I try not to read much criticism before I watch a film. I love reading it but not necessarily to see if I should see something. I prefer to use my own judgement on whether a film’s worth it. But I do like reading it afterwards. For one thing, you might get a different insight on what you’ve just watched. I know it’s not really the point of reviews but I don’t want to be swayed by somebody else’s opinion. And it’s good practice to help avoid spoilers. Most reviews are fine but these days film criticism has moved beyond just giving you an opinion. It’s all about getting that word count up so some people use their platform to reveal most if not all of the plot. It’s ridiculous. But I’m getting distracted. The point I wanted to make was this: so many people seem to have been criticising Sam Mendes’ film for not being a true single-shot movie. They’ve complained that it’s too obvious where the edits are and some have even described it as “distracting”. I have to sigh. Do we know the cuts are there? Yes. Does it make the whole thing any less impressive? No freaking way.
A lot has been made of the faux single-shot that gives 1917 its theatrical and immersive (still hate that word) feel. It really is technical wizardry and you have to respect Sam Mendes and Roger Deakins for their work. It’s breathtaking. But, it’s still not good enough for some people. Though the simple fact is, 1917 wouldn’t have worked as well had it been a single-shot film. It wouldn’t have had the same scope or the same magnitude had it been. It wouldn’t have felt the same. It would take a much more intimate and personal narrative for something like that to work. Something like Victoria. Did I choose this as my Throwback Thursday post just so I had an excuse to watch it again? Well, it would mean I didn’t just buy a copy of it for no reason.
Shot between 4:40 am and 6:54 am on the 27 April 2014 in the Kreuzberg and Mitte neighbourhoods of Berlin, Victoria is a German crime thriller film directed by Sebastian Schipper. It follows a young Spanish girl, the Victoria, on a wild night out that starts when she meets a group of German men. Victoria joins the gang as they all leave a club in the early hours of the morning. She is drawn to one of them, Sonne, and he convinces her to hang out with them. The evening ends up being quite eventful with some minor robbery, sneaking onto a roof, piano playing, and some heart to hearts. But things quickly take a dark turn as the gang are drawn into a robbery and they need Victoria’s help. It’s then that everything starts to fall apart.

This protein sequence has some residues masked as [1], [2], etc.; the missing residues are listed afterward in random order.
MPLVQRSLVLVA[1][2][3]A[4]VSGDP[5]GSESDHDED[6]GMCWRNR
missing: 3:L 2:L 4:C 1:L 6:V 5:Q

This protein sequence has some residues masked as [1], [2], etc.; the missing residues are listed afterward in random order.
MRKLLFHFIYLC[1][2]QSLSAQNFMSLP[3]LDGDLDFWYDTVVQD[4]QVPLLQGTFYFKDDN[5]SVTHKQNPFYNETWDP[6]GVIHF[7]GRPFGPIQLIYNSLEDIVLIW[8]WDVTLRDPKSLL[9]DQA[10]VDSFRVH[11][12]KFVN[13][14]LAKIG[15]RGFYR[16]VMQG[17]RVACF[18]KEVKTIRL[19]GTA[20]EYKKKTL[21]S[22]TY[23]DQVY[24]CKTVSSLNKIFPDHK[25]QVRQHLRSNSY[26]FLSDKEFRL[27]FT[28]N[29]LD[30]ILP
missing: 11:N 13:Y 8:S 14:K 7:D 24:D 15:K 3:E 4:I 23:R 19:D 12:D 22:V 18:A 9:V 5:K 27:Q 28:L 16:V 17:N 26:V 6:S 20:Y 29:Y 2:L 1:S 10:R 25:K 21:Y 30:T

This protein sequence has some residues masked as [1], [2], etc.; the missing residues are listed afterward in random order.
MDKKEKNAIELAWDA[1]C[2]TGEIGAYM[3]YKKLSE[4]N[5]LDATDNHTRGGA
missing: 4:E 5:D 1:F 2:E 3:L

On a technical level, Victoria is an amazing piece of filmmaking. Schipper filmed a back-up version of the film that used tradition shot cutting but he never thought it was good enough. He then had just three attempts to get the single-shot right. He thought the first was too timid and the second a little too much in the other direction. Like every good sports movie, it all came down to the final attempt. Schipper and his team knew that they had to get everything right. Did they do it? Most certainly. The single-shot is an amazing piece of wizardry but Victoria is so much more than its technical brilliance. It is a raw and authentic film about one young woman’s experience. It is a story full of so many different emotions. It’s adrenalin-fuelled, emotional, and personal. It’s brilliant filmmaking without any of the unnecessary frills.
The film never rushes to where it’s going. It’s very much a slow burner. We spend time with these people and get to know them a bit. We have to wait for anything to really happen but it’s not as if what we’re seeing isn’t engaging. It reels you in. And because of this time with the characters, you really get to appreciate how much they change as the story goes on. How their faces change and their body language. How they adapt to their new situations and adapt to their new circumstances. You really get to appreciate the performances here, particularly from Laia Costa and Frederick Lau who play Victoria and Sonne.
Unlike 1917 there is something of a downplay of the technical aspects. Everything is worked out so that the one-shot doesn’t seem too obvious or distracting. It just becomes the way you see the world. As I said in my review of 1917, I hate the way the word “immersive” has been thrown about lately but this film is immersive. The camera stops being a camera and becomes your point of view. You’re part of the story. Being taken on a journey through many of the districts of Germany’s capital. They manage to bring it to life and make it seem full of possibility. They also make it seem endless. Though it’s shot in real-time, there are sequences in this film that feel so much longer. You forget that you’ve only been somewhere for a few minutes because of how much emotion or drama there is.
Though the scope of Victoria may not have been as wide and far-reaching as Sam Mendes’ latest film, you go on as much of a journey with the characters here as you do there. Once you get to the final shot, you’ll have gone through so much with people you feel you know a lot about. You’ve hung out with these people. You’ve watched them have fun together. You’ve seen how strong their bonds are. You’ve been part of everything they’ve been through and you’ll be exhausted. A lot of people won’t be able to see beyond the one-shot here but, if you’re willing to see it, the film is full of good stuff. The performances, the characterisation, and the tonal shifts are all worth sticking around for. Is the story really going to set the world on fire? No, but you don’t always need the most original story. When everything else works so well, the simpler the narrative the better. I’ve seen enough cooking shows to know that.